WandaVision Episode 8 Biggest Theories & Questions Answered

WandaVision episode 8 delivered some of the biggest twists and reveals of the whole series so far, and with those came a slew of new questions and theories. At the end of episode 7, Wanda’s neighbor Agnes revealed her true identity as the witch Agatha Harkness. That twist shook the very foundations of Westview (which appear to be built over some creepy purple vines) and flipped the previous episodes of WandaVision on their heads.

Episode 8 begins with an origin story for Agatha, showing her as a witch in 17th century Salem, Massachusetts. It then picks up right where episode 7 left off, with Agatha interrogating Wanda in her basement – a dungeon-esque labyrinth built to block Wanda’s own magic. Agatha takes her through a series of memories using some sort of incantation, tracing the many traumatic moments of Wanda’s life to try to understand how she became powerful enough to create the Westview Hex. In the end, she finds her answer – Chaos Magic – a powerful force from the comics that hasn’t previously been mentioned in the MCU.

Though WandaVision episode 7 teased that the Westview illusion had been Agatha all along, episode 8 seems to contradict that, showing the other witch more as a curious (albeit quite villainous) observer of Wanda’s display of raw power, messing with the Hex simply to figure out how Wanda’s powers work. In this way and others, the series’ penultimate provided some answers, but it left even more threads hanging for the show’s finale. Here are the biggest questions and theories from WandaVision episode 8.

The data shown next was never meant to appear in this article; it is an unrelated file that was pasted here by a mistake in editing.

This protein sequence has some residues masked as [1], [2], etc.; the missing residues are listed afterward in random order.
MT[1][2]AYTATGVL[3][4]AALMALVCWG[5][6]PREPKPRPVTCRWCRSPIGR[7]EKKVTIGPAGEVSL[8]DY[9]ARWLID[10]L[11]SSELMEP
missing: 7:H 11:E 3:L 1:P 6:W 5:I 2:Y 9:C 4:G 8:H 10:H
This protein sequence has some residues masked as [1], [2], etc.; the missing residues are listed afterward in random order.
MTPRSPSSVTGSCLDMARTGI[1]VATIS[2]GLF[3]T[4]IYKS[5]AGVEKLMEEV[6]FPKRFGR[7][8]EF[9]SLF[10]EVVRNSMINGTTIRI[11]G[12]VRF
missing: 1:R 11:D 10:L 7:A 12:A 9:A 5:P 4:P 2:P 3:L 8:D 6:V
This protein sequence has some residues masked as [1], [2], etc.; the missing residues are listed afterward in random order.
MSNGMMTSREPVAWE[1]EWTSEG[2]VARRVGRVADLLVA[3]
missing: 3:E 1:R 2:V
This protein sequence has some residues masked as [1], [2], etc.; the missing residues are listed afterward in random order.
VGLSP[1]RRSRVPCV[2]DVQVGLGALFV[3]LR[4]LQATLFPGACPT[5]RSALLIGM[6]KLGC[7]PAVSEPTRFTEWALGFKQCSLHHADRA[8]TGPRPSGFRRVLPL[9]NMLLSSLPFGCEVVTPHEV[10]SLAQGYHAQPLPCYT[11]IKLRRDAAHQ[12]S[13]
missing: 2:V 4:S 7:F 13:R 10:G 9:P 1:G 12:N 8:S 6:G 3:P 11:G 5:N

The MCU has dealt with magic before, but it’s always been some sort of pseudo-scientific lens, more sci-fi than fantasy. Doctor Strange’s magical abilities, the Asgardians, and up until now, Scarlet Witch’s powers, have all been explained using words like “gods” and “magic,” but with the contextual underpinnings of advanced alien races and quantum physics. So when Agatha Harkness appeared in a flashback 400 years prior and started referencing runes and incantations in WandaVision episode 8, it was a bit of a jump for the franchise.

In the Marvel comics, the sci-fi, fantasy, and occult storylines all blend together. It looks like the MCU might be going more in that direction with the proper introduction of witches and Chaos Magic. How exactly those new revelations will pan out remains to be seen, however. It’s unclear if Agatha is a human kept alive through witchcraft, or some other sort of humanlike being. The img of her powers, the nature of her coven, and the extent of magic throughout the MCU’s version of Earth are also all uncertain at this time.

One of the flashback scenes in WandaVision episode 8 shows the Hydra experiment that sparked her powers. Wanda has a vision of the Mind Stone opening up and levitating towards her, and within it, she sees what looks like her own silhouette, dressed in her traditional comic book costume. She then faints, but the Hydra members observing her only see her collapse, with none of the prior fanfare. Why exactly the Mind Stone seems to reveal itself to Wanda is a mystery, and one that may be unveiled as the nature of her Chaos Magic is explained.

Agatha seems to think that Wanda possessed latent magical abilities before the experiment, which were then amplified. The Hydra scientists reference the fact that no other subjects survived their exposure to the Mind Stone, and Wanda’s inherent abilities could be what kept her safe. However, they don’t explain how her brother Pietro was also able to endure the experiments and subsequently receive non-witch superpowers.